Then take it a little further. Lots of seeds and nuts can be made into milks. You can make them at home with a blender and a nut bag, or you can buy them pre-made in a grocery store. They also make many other products like nut butters, yogurts, and nut cheeses (which you can also make at home). Flax, hemp, and chia seeds are particularly great because they are high in omega-3 fatty acids, and have a thickening quality. So if you add a tablespoon to your shake, you can get a nice texture to it.
Lentils & Beans
This is honestly where I get 80% most of my protein. Heck even most protein powders use beans (hello soy and pea protein!) They are cheap and well established in many different cuisines. How you buy them is up to you. You can buy them dried, canned, or frozen. I personally try to buy them dried and freeze any extra to save the most amount of money.
But what can you use beans and lentils in? Well some answers will be obvious, a side, chilis, soups, baked beans, tacos, burritos, rice and beans. You can make your own vegan bean burgers, which there are MANY different styles out there. In the same vain, there are many baked falafel recipes that are low in fat. There are lots of casseroles that use beans, which can vary from tex mex, to greek, so you have lots to play with. Some recipes use beans in pasta, tossed with the pasta, or sometimes blended up in a sauce. You can even make little bean balls to make spaghetti and bean balls. Once you start to look around, you will find the possibilities are endless.
There are also various bean flours that you can work into other recipes. For example if you are making a baked falafel, instead of using whole wheat flour you can use besan, a chickpea based flour. There is even a recipe for a vegan omelette using besan! There are tons of other bean flours that you can sneak into recipes where flour is used. I would stick to more savory recipes. If you sneak them into desserts you will probably have to add more sugar to mask the flavor, and you don’t want to have to do that.
And don’t overlook lentils! They are a little tricky to incorporate since they tend to be a little more “fluid” than beans. They are smaller and tend to be found in soups since they are so fast to cook in comparison. They are great to sub in a recipe that uses ground beef since of their small texture. But if you are a fan of Indian food, you will find lots of “dal” recipes, or recipes that use lentils.
And FINALLY you have your young beans. That would include green beans, edamame (soy), peas (pod peas, snow peas, snap peas), lima beans, fava beans, and cranberry beans. Some of these beans are not as common are hard to find fresh (for example you will most like find fava, pod peas, lima, and edamame frozen) while some are you see all the time (green beans and pea varieties). These fresh beans tend to have less proteins than their dried counterparts. But if view them as a sub for a veggie side, it’s just added protein.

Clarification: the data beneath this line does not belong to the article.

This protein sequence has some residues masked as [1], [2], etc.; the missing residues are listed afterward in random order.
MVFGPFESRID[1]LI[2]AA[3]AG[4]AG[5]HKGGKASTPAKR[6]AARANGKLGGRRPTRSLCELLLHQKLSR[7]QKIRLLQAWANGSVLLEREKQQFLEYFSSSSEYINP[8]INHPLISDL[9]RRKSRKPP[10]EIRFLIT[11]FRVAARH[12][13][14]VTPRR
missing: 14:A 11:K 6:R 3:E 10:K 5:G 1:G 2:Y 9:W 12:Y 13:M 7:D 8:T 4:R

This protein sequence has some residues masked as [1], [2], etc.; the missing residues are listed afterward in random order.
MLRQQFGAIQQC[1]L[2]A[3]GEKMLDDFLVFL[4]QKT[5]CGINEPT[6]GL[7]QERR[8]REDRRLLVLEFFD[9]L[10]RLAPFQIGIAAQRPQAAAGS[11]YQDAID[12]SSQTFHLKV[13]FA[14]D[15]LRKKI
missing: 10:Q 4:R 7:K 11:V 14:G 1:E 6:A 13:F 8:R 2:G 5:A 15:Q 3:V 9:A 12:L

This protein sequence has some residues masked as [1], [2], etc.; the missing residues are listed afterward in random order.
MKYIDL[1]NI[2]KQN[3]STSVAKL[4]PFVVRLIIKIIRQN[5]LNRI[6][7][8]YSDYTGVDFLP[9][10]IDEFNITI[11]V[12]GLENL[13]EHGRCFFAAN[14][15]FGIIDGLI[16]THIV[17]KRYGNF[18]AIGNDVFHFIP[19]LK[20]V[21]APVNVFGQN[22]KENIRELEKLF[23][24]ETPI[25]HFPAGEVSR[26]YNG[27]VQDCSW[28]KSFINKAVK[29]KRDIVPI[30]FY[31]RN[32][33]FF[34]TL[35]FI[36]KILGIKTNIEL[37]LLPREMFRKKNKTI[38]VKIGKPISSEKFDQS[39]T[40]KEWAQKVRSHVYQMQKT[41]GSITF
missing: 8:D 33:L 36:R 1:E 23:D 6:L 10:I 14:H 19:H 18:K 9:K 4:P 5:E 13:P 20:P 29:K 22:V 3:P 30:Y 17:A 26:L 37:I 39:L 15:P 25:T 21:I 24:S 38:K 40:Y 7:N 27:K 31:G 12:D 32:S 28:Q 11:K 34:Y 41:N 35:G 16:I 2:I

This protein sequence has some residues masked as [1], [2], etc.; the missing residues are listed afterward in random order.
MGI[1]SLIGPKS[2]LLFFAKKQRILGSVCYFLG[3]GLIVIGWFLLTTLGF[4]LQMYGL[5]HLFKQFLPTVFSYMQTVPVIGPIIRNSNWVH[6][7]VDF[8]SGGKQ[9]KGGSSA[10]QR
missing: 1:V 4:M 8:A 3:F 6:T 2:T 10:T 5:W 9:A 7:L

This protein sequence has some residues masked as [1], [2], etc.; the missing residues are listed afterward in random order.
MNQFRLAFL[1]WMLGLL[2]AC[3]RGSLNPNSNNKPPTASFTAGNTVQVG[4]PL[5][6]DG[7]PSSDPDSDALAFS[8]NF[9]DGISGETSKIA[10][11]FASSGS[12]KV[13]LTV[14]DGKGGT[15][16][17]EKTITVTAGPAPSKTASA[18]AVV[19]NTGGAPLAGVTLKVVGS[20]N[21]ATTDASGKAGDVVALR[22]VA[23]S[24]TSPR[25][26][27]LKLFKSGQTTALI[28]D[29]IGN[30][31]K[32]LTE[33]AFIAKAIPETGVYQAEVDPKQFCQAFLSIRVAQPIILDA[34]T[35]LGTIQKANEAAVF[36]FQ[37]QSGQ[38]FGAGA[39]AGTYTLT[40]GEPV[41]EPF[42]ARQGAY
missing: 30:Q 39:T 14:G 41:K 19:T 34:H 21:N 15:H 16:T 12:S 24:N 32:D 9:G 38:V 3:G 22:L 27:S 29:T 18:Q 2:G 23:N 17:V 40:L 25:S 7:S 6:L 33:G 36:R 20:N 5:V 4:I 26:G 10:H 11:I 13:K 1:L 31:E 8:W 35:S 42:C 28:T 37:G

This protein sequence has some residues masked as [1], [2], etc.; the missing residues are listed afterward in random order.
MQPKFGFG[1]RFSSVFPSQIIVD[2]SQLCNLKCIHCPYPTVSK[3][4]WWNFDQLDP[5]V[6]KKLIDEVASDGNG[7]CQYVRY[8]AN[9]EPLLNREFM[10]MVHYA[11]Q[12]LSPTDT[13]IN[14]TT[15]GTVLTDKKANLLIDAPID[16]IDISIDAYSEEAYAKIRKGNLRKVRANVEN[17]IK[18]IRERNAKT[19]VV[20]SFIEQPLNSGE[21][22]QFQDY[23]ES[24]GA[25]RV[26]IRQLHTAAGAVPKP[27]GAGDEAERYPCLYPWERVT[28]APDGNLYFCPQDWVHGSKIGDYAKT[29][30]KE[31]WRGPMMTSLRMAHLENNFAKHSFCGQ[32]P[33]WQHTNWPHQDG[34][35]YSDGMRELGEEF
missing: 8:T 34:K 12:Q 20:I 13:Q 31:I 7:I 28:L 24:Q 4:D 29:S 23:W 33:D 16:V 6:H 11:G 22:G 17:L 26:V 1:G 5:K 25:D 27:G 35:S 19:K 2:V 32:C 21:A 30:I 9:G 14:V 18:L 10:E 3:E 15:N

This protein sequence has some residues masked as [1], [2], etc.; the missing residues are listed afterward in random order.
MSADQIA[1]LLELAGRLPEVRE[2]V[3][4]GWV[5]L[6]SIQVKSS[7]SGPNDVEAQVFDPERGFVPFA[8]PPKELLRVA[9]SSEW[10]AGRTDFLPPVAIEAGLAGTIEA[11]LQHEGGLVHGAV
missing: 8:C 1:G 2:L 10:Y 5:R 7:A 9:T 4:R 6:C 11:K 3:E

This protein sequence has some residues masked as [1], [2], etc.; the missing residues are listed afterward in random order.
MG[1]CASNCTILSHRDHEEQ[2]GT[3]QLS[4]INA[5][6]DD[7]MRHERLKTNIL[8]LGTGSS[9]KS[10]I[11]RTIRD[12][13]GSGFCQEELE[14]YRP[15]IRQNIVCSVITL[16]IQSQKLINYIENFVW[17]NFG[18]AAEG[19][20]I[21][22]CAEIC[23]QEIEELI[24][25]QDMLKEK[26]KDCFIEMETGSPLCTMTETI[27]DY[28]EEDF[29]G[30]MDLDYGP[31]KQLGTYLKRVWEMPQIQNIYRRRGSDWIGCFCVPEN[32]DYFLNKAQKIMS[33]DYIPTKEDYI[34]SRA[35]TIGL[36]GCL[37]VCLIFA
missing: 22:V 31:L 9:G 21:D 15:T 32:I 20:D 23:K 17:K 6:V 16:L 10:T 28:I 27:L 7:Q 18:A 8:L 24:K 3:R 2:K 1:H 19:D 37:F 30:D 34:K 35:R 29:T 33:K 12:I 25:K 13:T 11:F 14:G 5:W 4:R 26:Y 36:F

Dark Leafy Greens
Pound for pound leafy greens have more protein in them than meats. Find that hard to believe? Well, it isn’t once you see how much a pound of greens is compared to a pound of meat. I get the issues with keeping greens, they take up lots of space, and sometimes it is hard to think of what to cook with them. I think I would get sick of kale if I steamed it everyday. Some quick ways to get your servings is tossing a handful in your shake every morning. You honestly don’t taste it.
There are lots of dark greens you can incorporate in your diet. The common ones are kale, chard, spinach, and collard greens. The shame is that there are lots more, you just might not find them. For example beet greens are PACKED with nutrition. Bok choy, gai lan (chinese broccoli), tatsoi, and yu choy are great in stir fries. Fans of Italian food might be familiar with broccoli rabe. Mizuna or mustard greens is yet another green that isn’t talked about much. Where do you find half of these rare greens? Farmer markets are great and so are CSAs (mine serves tatsoi and a mix of asian greens). But you can also check out an Asian supermarket, as they tend to have some.
You can use greens in almost any type of dish. Many people make a side dish from them, but you can put them in chilis, stir fries, soups, pastas, or burgers. If you are a snacker, you can make kale chips which usually have an added bonus of nuts in the coating for protein! If you have some greens that are going bad, just juice those motherfuckers! Don’t have a juicer? You can make a green juice from a blender and a strainer. This method is a great way to see if you want to buy a juicer in the end as well. A lot of people like to use collard greens as a wrap. Which is pretty handy for lunches.